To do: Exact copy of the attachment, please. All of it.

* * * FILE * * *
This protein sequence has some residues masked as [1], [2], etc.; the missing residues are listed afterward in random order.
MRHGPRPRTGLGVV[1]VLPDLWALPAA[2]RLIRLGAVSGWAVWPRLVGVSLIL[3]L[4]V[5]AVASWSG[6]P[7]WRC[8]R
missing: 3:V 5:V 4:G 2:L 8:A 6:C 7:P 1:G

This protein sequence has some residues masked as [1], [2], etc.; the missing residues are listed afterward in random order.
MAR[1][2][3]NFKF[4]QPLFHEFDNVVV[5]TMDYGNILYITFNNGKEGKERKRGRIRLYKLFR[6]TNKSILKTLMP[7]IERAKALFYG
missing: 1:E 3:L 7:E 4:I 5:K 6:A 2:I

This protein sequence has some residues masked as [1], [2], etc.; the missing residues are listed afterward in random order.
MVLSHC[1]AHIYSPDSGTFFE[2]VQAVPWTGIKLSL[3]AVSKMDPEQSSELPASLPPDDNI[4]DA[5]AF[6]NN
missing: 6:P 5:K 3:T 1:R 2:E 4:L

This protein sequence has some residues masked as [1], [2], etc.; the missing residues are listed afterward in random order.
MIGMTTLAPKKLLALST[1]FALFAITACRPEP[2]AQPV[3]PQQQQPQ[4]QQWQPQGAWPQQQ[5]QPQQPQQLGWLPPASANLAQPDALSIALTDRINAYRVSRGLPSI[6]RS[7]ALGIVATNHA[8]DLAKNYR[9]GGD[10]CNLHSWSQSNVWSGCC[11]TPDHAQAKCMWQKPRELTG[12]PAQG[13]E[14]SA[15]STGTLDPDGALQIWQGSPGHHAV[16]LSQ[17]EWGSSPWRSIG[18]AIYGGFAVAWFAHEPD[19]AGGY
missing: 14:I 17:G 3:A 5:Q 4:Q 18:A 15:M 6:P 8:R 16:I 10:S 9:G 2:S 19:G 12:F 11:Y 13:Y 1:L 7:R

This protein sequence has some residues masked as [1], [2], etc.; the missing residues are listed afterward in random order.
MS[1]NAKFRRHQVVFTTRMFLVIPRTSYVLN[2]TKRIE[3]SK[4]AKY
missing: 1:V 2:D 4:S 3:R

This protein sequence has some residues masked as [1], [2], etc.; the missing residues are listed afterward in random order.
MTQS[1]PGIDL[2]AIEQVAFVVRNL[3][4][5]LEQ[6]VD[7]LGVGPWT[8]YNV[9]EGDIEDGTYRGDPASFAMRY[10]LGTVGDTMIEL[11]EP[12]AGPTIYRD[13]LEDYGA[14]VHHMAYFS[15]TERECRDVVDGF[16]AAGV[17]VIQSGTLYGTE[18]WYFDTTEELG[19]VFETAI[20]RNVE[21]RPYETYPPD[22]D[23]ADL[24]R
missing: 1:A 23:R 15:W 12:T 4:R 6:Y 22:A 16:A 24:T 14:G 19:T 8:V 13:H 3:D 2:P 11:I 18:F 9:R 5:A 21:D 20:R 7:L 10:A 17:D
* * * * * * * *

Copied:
This protein sequence has some residues masked as [1], [2], etc.; the missing residues are listed afterward in random order.
MRHGPRPRTGLGVV[1]VLPDLWALPAA[2]RLIRLGAVSGWAVWPRLVGVSLIL[3]L[4]V[5]AVASWSG[6]P[7]WRC[8]R
missing: 3:V 5:V 4:G 2:L 8:A 6:C 7:P 1:G

This protein sequence has some residues masked as [1], [2], etc.; the missing residues are listed afterward in random order.
MAR[1][2][3]NFKF[4]QPLFHEFDNVVV[5]TMDYGNILYITFNNGKEGKERKRGRIRLYKLFR[6]TNKSILKTLMP[7]IERAKALFYG
missing: 1:E 3:L 7:E 4:I 5:K 6:A 2:I

This protein sequence has some residues masked as [1], [2], etc.; the missing residues are listed afterward in random order.
MVLSHC[1]AHIYSPDSGTFFE[2]VQAVPWTGIKLSL[3]AVSKMDPEQSSELPASLPPDDNI[4]DA[5]AF[6]NN
missing: 6:P 5:K 3:T 1:R 2:E 4:L

This protein sequence has some residues masked as [1], [2], etc.; the missing residues are listed afterward in random order.
MIGMTTLAPKKLLALST[1]FALFAITACRPEP[2]AQPV[3]PQQQQPQ[4]QQWQPQGAWPQQQ[5]QPQQPQQLGWLPPASANLAQPDALSIALTDRINAYRVSRGLPSI[6]RS[7]ALGIVATNHA[8]DLAKNYR[9]GGD[10]CNLHSWSQSNVWSGCC[11]TPDHAQAKCMWQKPRELTG[12]PAQG[13]E[14]SA[15]STGTLDPDGALQIWQGSPGHHAV[16]LSQ[17]EWGSSPWRSIG[18]AIYGGFAVAWFAHEPD[19]AGGY
missing: 14:I 17:G 3:A 5:Q 4:Q 18:A 15:M 6:P 8:R 16:I 10:S 9:G 2:S 19:G 12:F 11:Y 13:Y 1:L 7:R

This protein sequence has some residues masked as [1], [2], etc.; the missing residues are listed afterward in random order.
MS[1]NAKFRRHQVVFTTRMFLVIPRTSYVLN[2]TKRIE[3]SK[4]AKY
missing: 1:V 2:D 4:S 3:R

This protein sequence has some residues masked as [1], [2], etc.; the missing residues are listed afterward in random order.
MTQS[1]PGIDL[2]AIEQVAFVVRNL[3][4][5]LEQ[6]VD[7]LGVGPWT[8]YNV[9]EGDIEDGTYRGDPASFAMRY[10]LGTVGDTMIEL[11]EP[12]AGPTIYRD[13]LEDYGA[14]VHHMAYFS[15]TERECRDVVDGF[16]AAGV[17]VIQSGTLYGTE[18]WYFDTTEELG[19]VFETAI[20]RNVE[21]RPYETYPPD[22]D[23]ADL[24]R
missing: 1:A 23:R 15:W 12:T 4:R 6:Y 22:A 16:A 24:T 14:G 19:T 8:V 13:H 3:D 2:P 11:I 18:F 9:R 5:A 21:D 20:R 7:L 10:A 17:D